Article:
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Concern over digital risk falls dramatically during pandemic

Brits are understandably more worried about the NHS than personal cyber security

The British public are dramatically less concerned about falling victim to cyber crime, the risk of being hacked, and safely using digital services than they were last year as people reassess their priorities during the Covid-19 coronavirus pandemic, according to Unisys’ 2020 Security index.

The annual survey of more than 15,000 consumers in 15 countries – including over 1,000 in the UK – sets out to gauge user attitudes to various security-related issues and create an index based on their feedback – a calculated score between zero and 300 based on concern about eight specific issues within the categories of national, financial, internet and personal security.

It found that the average person’s concerns have dramatically shifted in the light of the pandemic, with 61% of Britons saying they were concerned about the stability and future of the NHS, compared with only 41% who were concerned for their own health and wellbeing.

At the same time, as the government implemented lockdown measures back in March, the survey found a new level of confidence in technology and digital platforms.

For example, Brits are now less worried about online threats such as viruses, which dropped from 41% last year to 31% now, and cyber crimes related to identify theft, falling from 56% in 2019 to 48% now. This is despite a marked increase in cyber crime targeting remote workers and digital platforms during lockdown.

However, there were still concerns around areas such as personal data protection and privacy, particularly given the series of embarrassing government failures surrounding the UK’s contact-tracing app, although Unisys said it did see some evidence that consumers may be becoming more comfortable with sharing their data with public sector bodies, which may be a positive sign should the contact-tracing app ever become available.

“With the UK under lockdown, many Brits have been forced to embrace digital technologies,” said Salvatore Sinno, global chief security architect at Unisys. “Consumers work, shop, use financial services and participate in social events online.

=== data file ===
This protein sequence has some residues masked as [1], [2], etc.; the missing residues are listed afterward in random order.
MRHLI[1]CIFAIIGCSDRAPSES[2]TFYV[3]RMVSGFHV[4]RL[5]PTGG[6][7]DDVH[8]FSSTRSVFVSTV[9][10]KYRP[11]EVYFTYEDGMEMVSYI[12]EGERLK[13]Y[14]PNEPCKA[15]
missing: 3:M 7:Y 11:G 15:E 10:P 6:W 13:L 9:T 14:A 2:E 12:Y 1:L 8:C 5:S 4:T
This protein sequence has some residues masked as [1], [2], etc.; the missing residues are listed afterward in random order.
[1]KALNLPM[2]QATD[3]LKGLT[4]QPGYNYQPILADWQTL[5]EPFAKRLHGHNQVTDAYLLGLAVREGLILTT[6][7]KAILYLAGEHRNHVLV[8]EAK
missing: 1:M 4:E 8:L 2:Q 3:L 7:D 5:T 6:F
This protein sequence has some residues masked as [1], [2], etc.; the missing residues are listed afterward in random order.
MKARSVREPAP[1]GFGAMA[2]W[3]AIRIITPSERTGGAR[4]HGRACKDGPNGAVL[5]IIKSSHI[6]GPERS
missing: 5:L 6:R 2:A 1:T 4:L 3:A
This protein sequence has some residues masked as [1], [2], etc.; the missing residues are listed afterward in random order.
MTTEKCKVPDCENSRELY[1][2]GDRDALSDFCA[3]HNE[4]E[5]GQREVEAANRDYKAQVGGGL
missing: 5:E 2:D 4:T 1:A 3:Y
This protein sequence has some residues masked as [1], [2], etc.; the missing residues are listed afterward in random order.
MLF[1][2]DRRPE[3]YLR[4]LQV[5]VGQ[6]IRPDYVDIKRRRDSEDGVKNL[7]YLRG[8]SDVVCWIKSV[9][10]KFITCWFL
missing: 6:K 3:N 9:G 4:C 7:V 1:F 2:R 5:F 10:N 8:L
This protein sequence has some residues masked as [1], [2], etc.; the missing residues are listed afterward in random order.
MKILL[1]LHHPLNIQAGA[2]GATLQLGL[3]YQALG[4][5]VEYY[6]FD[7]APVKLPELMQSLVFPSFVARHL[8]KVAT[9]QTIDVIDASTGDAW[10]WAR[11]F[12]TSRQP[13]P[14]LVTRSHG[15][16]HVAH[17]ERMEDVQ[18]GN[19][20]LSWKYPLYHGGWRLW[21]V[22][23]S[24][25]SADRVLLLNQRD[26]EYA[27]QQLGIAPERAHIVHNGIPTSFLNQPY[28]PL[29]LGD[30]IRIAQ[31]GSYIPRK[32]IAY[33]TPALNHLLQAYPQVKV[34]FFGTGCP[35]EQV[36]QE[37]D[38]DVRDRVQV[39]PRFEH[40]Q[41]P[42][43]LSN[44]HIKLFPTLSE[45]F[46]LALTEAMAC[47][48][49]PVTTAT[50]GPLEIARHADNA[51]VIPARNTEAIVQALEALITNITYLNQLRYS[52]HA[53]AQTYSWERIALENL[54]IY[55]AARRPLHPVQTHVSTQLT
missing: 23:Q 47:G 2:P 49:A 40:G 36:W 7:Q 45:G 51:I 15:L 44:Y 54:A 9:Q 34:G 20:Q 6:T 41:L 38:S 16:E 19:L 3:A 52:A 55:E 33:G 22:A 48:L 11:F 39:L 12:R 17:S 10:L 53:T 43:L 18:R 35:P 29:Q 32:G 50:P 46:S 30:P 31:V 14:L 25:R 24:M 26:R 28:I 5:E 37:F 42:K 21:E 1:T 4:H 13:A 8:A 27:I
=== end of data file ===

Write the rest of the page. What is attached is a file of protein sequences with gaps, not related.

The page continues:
“Worryingly, UK consumers tend to be less concerned about how their personal data is collected and handled. Downplaying privacy and potential threats might turn to cyber criminals’ advantage, who see this crisis as an opportunity to exploit any gaps and develop sophisticated methods to leverage possible vulnerabilities.”

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The Unisys survey also reported that with lockdown measures significantly reducing face-to-face interactions, the over-55s were now embracing digital technology and becoming increasingly confident in their ability to keep their devices secure, and spot and report fraud or phishing – more so than younger generations, who tended to be less wary of such threats.

“Having been brought up in an analogue world, users over the age of 50 are usually viewed as technophobes struggling in the digital era,” said JP Cavanna, UK and EMEA industry director of cyber security at Unisys.

“However, the survey shows the opposite is true – they are now much more wary of cyber risks, such as SMS fraud and phishing, than the younger generations and are better equipped to face evolving cyber security risks.”

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